myBool = launchDarkly.boolVariation("flag-key-123abc", false)
myString = launchDarkly.stringVariation("flag-key-123abc", "hello world!")
myObjectOrArray = launchDarkly.jsonVariation("flag-key-123abc", {"value": 123})
' generic variation
myValue = launchDarkly.variation("flag-key-123abc", false)

You must provide all relevant context attributes for each evaluation for your targeting rules to apply correctly.

Server-side SDKs

This feature is available for all of our server-side SDKs:

.NET (server-side)

Expand .NET (server-side) code sample

The Variation methods determine which variation of a flag LaunchDarkly serves to a specific context. The methods require the flag key, the Context to evaluate, and a fallback value. After the context is evaluated, you can view it on the Contexts list.

In .NET, there is a Variation method for each type:

Here is an example:

var value = client.BoolVariation("your.feature.key", context, false);

You must provide all relevant context attributes for each evaluation for your targeting rules to apply correctly.

Apex

Expand Apex code sample

The variation methods determine which variation of a flag LaunchDarkly serves to a specific user. In Apex, there is a variation method for each type, such as boolVariation or stringVariation. The methods take an LDUser, a feature flag key, and a fallback value. After the user is evaluated, you can view it on the Contexts list.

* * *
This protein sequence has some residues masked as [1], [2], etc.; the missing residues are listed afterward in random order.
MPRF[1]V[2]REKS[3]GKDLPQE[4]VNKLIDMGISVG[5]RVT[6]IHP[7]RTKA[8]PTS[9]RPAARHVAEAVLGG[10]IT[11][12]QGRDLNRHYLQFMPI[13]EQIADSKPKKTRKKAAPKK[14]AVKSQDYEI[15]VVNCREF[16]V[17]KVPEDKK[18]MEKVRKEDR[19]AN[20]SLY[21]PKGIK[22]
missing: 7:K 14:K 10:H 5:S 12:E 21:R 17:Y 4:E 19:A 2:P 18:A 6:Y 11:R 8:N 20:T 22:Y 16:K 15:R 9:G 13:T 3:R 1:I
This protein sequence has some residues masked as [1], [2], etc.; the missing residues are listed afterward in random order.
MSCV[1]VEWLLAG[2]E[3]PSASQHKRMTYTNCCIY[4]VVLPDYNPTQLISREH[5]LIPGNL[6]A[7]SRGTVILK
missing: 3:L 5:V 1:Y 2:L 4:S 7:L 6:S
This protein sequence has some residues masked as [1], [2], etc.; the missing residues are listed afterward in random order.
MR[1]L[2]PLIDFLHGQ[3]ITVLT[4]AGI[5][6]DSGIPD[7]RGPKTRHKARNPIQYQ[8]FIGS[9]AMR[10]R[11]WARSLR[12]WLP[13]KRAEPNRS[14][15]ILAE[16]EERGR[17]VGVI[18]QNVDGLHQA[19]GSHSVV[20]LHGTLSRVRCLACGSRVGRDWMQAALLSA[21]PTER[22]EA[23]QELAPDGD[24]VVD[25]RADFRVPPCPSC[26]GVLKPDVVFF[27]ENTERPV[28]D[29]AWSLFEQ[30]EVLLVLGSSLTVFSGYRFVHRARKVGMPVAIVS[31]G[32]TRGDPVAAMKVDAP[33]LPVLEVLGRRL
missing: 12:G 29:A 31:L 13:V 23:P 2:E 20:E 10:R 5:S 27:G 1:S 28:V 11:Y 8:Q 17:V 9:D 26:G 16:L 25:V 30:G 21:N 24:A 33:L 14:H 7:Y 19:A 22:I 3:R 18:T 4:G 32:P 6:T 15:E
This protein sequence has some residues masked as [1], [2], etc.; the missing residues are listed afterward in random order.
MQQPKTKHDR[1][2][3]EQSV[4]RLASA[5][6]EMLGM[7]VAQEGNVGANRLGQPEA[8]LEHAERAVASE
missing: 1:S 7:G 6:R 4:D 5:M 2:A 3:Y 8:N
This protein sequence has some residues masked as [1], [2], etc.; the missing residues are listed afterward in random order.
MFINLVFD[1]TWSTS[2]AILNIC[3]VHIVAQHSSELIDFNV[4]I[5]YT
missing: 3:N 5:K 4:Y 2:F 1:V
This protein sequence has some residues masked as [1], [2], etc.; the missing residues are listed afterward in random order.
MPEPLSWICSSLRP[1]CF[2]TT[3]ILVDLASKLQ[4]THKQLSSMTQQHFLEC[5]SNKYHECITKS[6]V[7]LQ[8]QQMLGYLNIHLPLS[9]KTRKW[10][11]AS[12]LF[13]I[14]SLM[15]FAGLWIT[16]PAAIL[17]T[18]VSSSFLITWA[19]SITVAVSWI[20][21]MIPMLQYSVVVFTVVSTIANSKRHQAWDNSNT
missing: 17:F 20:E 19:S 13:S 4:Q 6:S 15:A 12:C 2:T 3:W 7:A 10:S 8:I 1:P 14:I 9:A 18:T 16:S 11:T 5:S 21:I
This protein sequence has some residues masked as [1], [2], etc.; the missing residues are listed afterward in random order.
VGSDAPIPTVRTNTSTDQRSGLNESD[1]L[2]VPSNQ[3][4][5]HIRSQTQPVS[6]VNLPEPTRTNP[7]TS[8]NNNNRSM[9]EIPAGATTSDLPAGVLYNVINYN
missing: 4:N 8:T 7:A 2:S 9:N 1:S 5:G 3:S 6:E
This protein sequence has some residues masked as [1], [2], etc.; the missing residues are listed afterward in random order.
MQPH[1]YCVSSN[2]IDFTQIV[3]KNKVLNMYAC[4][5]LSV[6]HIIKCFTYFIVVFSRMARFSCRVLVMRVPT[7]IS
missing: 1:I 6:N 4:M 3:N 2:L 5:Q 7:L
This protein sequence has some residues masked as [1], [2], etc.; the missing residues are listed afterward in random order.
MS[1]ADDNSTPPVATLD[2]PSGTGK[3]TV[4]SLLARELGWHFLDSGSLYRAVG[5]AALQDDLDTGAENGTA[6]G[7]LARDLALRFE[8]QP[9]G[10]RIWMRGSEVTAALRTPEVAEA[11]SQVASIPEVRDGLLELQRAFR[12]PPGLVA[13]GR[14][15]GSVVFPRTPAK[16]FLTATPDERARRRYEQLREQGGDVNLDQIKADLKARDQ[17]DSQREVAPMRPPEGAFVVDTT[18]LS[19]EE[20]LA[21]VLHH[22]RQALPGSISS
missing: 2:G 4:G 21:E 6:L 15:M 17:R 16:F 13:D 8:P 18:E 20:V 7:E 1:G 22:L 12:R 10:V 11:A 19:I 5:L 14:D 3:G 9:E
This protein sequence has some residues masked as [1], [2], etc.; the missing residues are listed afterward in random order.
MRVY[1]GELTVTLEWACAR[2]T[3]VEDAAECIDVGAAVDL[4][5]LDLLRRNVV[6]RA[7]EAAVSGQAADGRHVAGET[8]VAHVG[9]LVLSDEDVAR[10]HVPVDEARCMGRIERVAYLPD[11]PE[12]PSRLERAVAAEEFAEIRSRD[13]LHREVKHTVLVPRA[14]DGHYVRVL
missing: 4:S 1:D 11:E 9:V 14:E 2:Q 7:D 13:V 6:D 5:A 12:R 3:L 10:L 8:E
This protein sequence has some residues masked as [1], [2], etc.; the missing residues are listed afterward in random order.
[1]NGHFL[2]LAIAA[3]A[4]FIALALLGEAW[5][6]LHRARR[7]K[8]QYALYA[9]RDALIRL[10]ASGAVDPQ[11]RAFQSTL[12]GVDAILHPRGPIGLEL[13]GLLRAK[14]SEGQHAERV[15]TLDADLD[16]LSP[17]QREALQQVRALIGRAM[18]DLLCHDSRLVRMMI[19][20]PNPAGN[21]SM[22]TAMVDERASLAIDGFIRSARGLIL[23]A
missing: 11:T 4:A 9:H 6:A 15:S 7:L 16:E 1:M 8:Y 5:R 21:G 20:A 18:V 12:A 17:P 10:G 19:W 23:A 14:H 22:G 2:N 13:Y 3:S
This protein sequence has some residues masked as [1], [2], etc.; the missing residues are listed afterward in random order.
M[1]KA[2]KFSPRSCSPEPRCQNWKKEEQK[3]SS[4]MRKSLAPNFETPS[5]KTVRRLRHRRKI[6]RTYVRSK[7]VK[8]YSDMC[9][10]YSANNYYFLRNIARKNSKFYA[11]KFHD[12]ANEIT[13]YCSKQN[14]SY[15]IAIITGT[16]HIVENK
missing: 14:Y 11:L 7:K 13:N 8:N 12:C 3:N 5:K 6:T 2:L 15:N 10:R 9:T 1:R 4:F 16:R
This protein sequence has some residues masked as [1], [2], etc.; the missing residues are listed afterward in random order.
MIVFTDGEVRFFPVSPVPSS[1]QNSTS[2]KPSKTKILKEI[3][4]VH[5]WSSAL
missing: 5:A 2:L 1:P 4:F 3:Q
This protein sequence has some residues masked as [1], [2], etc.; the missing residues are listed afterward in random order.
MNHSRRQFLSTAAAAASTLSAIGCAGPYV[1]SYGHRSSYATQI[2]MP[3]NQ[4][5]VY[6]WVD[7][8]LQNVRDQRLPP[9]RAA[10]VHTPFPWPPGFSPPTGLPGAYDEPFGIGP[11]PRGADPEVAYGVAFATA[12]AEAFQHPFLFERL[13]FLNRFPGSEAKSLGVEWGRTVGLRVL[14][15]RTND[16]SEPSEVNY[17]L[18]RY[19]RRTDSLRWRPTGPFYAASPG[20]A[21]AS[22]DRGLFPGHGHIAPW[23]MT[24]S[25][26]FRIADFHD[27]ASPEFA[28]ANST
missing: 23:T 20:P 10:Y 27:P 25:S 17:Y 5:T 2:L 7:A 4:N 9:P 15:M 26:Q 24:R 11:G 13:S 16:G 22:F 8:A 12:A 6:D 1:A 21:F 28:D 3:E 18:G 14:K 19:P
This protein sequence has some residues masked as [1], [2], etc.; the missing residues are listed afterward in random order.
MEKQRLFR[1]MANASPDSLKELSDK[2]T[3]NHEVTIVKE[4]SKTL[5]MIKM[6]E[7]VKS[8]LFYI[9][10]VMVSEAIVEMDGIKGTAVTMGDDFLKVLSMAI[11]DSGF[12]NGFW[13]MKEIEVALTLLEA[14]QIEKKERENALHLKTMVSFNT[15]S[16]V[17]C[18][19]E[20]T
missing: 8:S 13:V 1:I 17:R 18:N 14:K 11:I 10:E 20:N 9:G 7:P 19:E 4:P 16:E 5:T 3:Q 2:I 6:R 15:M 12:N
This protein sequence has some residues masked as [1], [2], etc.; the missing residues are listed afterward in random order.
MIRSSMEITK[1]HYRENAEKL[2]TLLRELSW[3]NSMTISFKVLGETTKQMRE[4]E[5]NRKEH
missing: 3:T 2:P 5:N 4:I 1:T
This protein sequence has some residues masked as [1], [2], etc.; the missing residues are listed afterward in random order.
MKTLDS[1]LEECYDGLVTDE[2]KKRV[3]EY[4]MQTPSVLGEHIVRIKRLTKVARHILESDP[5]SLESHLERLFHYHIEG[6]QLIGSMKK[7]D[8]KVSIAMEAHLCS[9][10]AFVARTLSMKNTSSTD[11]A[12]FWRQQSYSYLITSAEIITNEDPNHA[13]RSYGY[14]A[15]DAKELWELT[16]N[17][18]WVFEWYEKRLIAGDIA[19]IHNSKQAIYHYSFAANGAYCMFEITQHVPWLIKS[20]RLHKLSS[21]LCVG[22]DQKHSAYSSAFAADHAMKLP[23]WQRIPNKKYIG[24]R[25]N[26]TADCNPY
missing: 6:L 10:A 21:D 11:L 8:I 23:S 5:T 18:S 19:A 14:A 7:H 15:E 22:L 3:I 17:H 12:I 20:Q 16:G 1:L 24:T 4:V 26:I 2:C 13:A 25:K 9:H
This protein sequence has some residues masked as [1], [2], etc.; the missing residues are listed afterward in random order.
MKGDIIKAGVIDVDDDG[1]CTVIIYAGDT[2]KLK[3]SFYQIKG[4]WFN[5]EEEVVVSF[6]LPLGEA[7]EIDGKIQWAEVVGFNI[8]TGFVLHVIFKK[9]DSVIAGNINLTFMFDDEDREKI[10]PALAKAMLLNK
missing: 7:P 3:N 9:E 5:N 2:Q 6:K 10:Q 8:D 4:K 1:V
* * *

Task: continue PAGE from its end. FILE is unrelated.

Here is an example:

Boolean value = client.boolVariation(user, 'your.feature.key', false);

You must provide all relevant user attributes for each evaluation for your targeting rules to apply correctly.

C++ (server-side)

Expand C++ (server-side) code sample

The variation family of functions determine which variation of a flag LaunchDarkly serves to a specific context. The functions require a context, feature flag key, and fallback value. After the context is evaluated, you can view it on the Contexts list.

In C++, there is a variation function for each type, such as BoolVariation or StringVariation.

Here is an example:

bool value = client.BoolVariation(context, "flag-key-123abc", false);

You must provide all relevant context attributes for each evaluation for your targeting rules to apply correctly.

Erlang

Expand Erlang code sample

The variation function determines which variation of a flag LaunchDarkly serves to a specific context. The functions take a flag key, context, fallback value, and an instance tag. In the example below, the fallback value is false. The instance tag is optional. After the context is evaluated, you can view it on the Contexts list.

Flag = ldclient:variation(<<"flag-key-123abc">>, #{key => <<"context-key-123abc">>,}, false, your_instance)

You must provide all relevant context attributes for each evaluation for your targeting rules to apply correctly.

Go

Expand Go code sample

The Variation methods determine which variation of a flag LaunchDarkly serves to a specific context. Variation methods take the feature flag key, a context, and a fallback value. After the context is evaluated, you can view it on the Contexts list.

In Go, there is a Variation method for each type:

Here is an example: